Lucy Lawless and six other Greenpeace activists have been released from police custody this afternoon after they were arrested for spending three days on a Shell oil ship.
The protesters were arrested this morning and descended the rig of the Shell-chartered Noble Discoverer around 12pm.
Greenpeace said they considered the action to have been hugely successful.
"When we started this seven of us went up the rig but 133,000 came down with us in solidarity. They're writing letters and we know that new heros are going to spring up in our fervent mission to make sure the oil industry becomes an energy industry is one that is renewable and clean," Lawless said.
The protesters have been bailed to appear in the New Plymouth District Court on Thursday, when they will face charges of burglary.
Actress Lucy Lawless and five other Greenpeace protesters were arrested after spending four days on board the Noble Discoverer, which was due to travel to the Arctic in exploration of oil.
Lawless and a group of Greenpeace activists scaled the ship's 53-metre drilling derrick and unfurled banners in Port Taranaki at 7am on Friday.
The ship was scheduled to leave the port yesterday to drill three exploratory oil wells in the Chukchi Sea off the coast of Alaska, but the journey was delayed due to the protesters' actions.
Lawless' involvement drew international attention to their cause.
The police climbed the tower this morning to speak with the protesters, and subsequently arrest them. They did not resist.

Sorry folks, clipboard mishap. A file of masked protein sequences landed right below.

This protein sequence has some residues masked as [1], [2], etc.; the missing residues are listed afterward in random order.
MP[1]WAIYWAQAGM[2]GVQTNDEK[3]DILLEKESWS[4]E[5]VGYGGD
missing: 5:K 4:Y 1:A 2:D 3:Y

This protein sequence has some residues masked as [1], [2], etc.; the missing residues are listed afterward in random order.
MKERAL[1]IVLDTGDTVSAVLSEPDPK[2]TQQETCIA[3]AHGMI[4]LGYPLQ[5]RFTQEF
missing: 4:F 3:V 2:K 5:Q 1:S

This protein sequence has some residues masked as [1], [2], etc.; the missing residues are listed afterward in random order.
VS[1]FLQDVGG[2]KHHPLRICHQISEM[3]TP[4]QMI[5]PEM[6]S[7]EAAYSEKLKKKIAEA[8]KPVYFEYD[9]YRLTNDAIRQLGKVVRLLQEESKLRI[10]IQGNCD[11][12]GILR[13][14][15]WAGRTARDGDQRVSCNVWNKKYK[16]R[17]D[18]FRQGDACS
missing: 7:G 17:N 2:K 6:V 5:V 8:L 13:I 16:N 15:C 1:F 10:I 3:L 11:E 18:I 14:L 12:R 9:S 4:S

Lawless, before being arrested, said the battle to save the Arctic had just begun.
Over the course of the occupation, more than 133,000 people sent an email to Shell executives telling them to cancel their plans to drill in the Arctic, causing Shell email systems to overload repeatedly, Greenpeace claimed.
Police said it was too early to say when the protesters, including Lawless, would appear in court.
Steve Abel, a Greenpeace climate campaigner, who was at the Taranaki port, said it was one of the longest lasting occupations in recent history in New Zealand."
"If there was an oil spill in the Arctic it would be impossible to clean up," Abel said. "This is what this is about."
THE PROTEST SAGA
Shell earlier rejected claims by protesters that it "bombarded" them with loud screams and sounds played over the speakers on the drill-ship Noble Discoverer.
Lawless last night said from the ship that Shell was "going Guantanamo on us".
"They've upped the ante. Shell are getting pretty pissed off, what one could expect."
The protesters were being "bombarded" with the persistent booming sounds from loud speakers, including screams and feedback sounds, she said.
"It's making us howl with laughter. It's going to be a bumpy night."
But a spokeswoman for Shell said the sounds had not been made in response to the protesters, but were just standard procedure.
Normal operations involve work throughout the day and night, she said.
"As part of routine work standard procedure requires the crane's horn to be sounded when the crane moves over the vessel. There was no loud music or other extraneous noise."
- © Fairfax NZ News